SoHo Streetscape Sweetens
Xocolatti, a new premium chocolate brand, will be opening its first flagship location in SoHo later this month. Designed by De-Spec, which also served as the general contractor, the concept for the 150-square foot space was to create a vitrine-like space that seamlessly integrates with the streetscape. The walls are lined with a custom-designed, floor-to-ceiling bronze shelving system for display and storage that is based on the different sizes of the shop’s green and brown chocolate boxes. In addition, De-Spec invited branding firm Exit Creative Company to collaborate on the identity of the company, which has plans to grow locations nationally and internationally.
Prime Corner Gets a Glass Box
Manufacturers & Builders Building.
One-and-a-half years after razing a 136-year-old building on the northeast corner of 57th Street and Third Avenue, ground was recently broken on the 30,800-square-foot, four-story Manufacturers & Builders (M&B) Building, designed by TPG Architecture. The ground-floor retail storefronts will have floor-to-ceiling, mullion-free glass and a continuous stainless-steel signage band wrapping the façade. The marble lobby has blue glass walls and a black slate floor. Open floor plates and 17-foot ceilings will allow flexibility for fit-outs for furniture showrooms, which are the intended tenants due to the proximity to the Architects & Designers Building (A&D Building) and the Decoration & Design Building (D&D Building). The penthouse floor features two pairs of folding glass walls to transition between the interior and an outdoor terrace. The project is being developed by Marx Realty & Improvement, which has owned the site since the 1920s.
Syracuse Recording Studio Is Seen but Noise Not Heard
Photo by Chris Cooper
NYC-based Fiedler Marciano Architecture has completed the revitalization 219 West, a 19,200-square-foot former industrial building located between the historic Armory Square and the SALT (Syracuse Art Life Technology) District in downtown Syracuse. A glazed extension was added to the ground floor, which serves as the main entry. The masonry façade is now opened up by large storefront windows. In a departure from traditional recording facilities, which are sealed acoustic boxes, passersby can watch live recording sessions. The existing wood floor framing was replaced with a long-span concrete deck, which supports a series of secondary “floating” slabs that in turn support isolated wall and ceiling construction. This “room-within-a-room” approach prevents sound and vibration transmission from both adjacent rooms and outside sources, including passing freight trains and heavy vehicular traffic. The remainder of the first floor houses a lobby, lounge, and café. The second floor houses music instruction and rehearsal areas, a dance studio, and office spaces. Three residential suites on the top floor provide accommodations for visiting performing artists and artists-in-residence. The building is adjacent to the Red House Arts Center, and together, they create a new cultural complex.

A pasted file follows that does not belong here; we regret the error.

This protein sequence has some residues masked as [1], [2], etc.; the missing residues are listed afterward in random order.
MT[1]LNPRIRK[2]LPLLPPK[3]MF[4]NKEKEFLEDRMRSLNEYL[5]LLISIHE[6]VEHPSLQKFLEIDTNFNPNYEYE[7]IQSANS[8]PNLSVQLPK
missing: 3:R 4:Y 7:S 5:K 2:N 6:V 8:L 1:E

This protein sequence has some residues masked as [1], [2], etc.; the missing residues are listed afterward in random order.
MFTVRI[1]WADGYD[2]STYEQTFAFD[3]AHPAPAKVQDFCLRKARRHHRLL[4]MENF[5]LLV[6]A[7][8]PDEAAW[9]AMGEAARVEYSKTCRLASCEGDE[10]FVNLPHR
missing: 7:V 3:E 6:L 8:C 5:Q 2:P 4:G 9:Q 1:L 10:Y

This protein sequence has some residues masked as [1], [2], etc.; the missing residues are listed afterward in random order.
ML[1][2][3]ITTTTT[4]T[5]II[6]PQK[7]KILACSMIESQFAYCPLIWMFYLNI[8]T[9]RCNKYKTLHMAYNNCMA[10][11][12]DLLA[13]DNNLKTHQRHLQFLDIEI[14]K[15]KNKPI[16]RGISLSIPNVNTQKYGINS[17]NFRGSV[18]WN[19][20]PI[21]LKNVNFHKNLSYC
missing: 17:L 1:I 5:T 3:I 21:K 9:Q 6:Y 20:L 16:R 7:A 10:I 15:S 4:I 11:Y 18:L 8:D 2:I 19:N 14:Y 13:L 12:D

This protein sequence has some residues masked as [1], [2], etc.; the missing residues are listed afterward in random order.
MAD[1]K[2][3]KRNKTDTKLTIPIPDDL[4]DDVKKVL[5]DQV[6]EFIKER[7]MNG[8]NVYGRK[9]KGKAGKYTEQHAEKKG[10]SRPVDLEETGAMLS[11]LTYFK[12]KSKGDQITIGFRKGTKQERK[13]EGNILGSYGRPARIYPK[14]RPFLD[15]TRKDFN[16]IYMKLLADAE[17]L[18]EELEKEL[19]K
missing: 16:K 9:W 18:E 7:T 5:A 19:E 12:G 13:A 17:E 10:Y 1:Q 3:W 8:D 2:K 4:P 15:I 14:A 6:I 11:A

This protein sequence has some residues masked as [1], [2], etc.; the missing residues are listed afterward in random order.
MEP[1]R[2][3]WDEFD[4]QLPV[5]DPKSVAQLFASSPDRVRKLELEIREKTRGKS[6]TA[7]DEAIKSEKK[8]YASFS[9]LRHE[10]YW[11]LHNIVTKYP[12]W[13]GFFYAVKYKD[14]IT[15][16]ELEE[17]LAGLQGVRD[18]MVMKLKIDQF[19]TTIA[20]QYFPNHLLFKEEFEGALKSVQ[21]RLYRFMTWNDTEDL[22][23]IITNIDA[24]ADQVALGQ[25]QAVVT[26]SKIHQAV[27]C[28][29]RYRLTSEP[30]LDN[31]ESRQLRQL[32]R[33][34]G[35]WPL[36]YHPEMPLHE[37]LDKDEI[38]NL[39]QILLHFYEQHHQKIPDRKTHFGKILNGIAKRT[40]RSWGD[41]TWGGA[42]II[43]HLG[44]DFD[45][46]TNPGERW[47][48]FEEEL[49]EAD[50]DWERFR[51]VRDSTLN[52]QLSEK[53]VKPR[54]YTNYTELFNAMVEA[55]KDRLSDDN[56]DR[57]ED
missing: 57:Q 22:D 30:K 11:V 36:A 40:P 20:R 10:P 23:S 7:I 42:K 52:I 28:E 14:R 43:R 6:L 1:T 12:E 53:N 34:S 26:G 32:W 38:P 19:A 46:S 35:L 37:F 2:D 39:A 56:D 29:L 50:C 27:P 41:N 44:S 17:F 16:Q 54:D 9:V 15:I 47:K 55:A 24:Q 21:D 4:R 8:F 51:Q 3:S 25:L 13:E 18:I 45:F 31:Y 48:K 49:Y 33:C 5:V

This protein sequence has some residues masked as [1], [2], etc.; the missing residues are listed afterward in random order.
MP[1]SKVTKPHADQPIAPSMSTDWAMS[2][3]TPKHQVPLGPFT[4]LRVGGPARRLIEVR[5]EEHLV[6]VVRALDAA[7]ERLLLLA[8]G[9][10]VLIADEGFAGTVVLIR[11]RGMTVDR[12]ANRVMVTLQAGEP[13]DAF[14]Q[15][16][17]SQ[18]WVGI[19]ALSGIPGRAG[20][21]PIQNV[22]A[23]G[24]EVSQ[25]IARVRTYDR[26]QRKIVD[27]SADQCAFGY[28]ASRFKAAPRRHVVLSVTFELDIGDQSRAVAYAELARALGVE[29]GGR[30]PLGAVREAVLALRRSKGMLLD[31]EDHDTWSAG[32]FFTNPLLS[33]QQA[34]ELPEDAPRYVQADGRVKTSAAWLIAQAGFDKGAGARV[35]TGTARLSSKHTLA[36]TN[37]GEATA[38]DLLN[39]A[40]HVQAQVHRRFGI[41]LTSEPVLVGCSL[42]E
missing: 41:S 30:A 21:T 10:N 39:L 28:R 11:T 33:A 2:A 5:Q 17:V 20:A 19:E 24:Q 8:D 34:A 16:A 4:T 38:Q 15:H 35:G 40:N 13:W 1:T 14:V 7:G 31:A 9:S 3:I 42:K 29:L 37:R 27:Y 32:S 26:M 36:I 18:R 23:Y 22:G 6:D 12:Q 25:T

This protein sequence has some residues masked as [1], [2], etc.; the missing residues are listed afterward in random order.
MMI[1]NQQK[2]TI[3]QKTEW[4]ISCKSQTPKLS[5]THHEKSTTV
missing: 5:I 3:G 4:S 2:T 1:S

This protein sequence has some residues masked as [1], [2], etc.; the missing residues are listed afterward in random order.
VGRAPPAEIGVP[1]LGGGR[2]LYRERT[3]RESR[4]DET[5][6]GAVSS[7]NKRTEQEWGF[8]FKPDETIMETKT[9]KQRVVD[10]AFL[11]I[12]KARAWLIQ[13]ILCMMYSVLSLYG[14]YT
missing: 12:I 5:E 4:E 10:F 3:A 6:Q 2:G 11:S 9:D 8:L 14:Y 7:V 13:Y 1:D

Oxford Adds a New Building for its Mathematical Institute
Mathematical Institute at the University of Oxford.
Rafael Viñoly Architects
Construction has started on the Mathematical Institute at the University of Oxford in the England, designed by Rafael Viñoly Architects. The institute will move from three separate locations into a single dedicated facility that will provide workspace for a community of more than 500 mathematical researchers and support staff, including faculty, research fellows, and postgraduate students. The new building is designed to balance a need for privacy and silence with interdisciplinary collaboration. Faculty offices are marked by the cellular stone grid on the façade. Individually operated solar screens further express the use of the interior space and animate the exterior. The building will provide more than 300 offices, three theaters (the largest of which will be 366 seats), meeting rooms, and an extensive suite of teaching and seminar spaces. The project, which will open in Summer 2013, is aiming for BRE Environmental Assessment Method (BREEAM) Excellent certification, and will employ energy-efficient and lowered carbon dioxide emissions, including a sedum green roof and parking spaces for 500 bicycles.
THIS JUST IN…
Pace Gallery announced it is expanding into the empty lot adjacent to its current space at 510 West 25th Street, under the High Line. Designer Bill Katz has been selected to create the new gallery space.
A Western Beef store in the South Bronx is the first supermarket to open under NYC’s Food Retail Expansion Support Health (FRESH) program. The initiative is part of Mayor Bloomberg’s Five-Borough Economic Opportunity Plan, which promotes the establishment and retention of neighborhood grocery stores in underserved communities through zoning and financial incentives. The store received a New Markets Tax Credit loan to purchase and renovate its 65,000-square-foot facility.
Volunteers will paint more than 35,000 square feet of rooftop space with reflective white paint on 20 buildings between East Fourth and Third Streets, between Second Avenue and the Bowery. This is the first phase of the Model Block Project, a program led by Go Green Lower East Side (GGLES) that aims to lead by example by improving one block at a time with sustainable practices.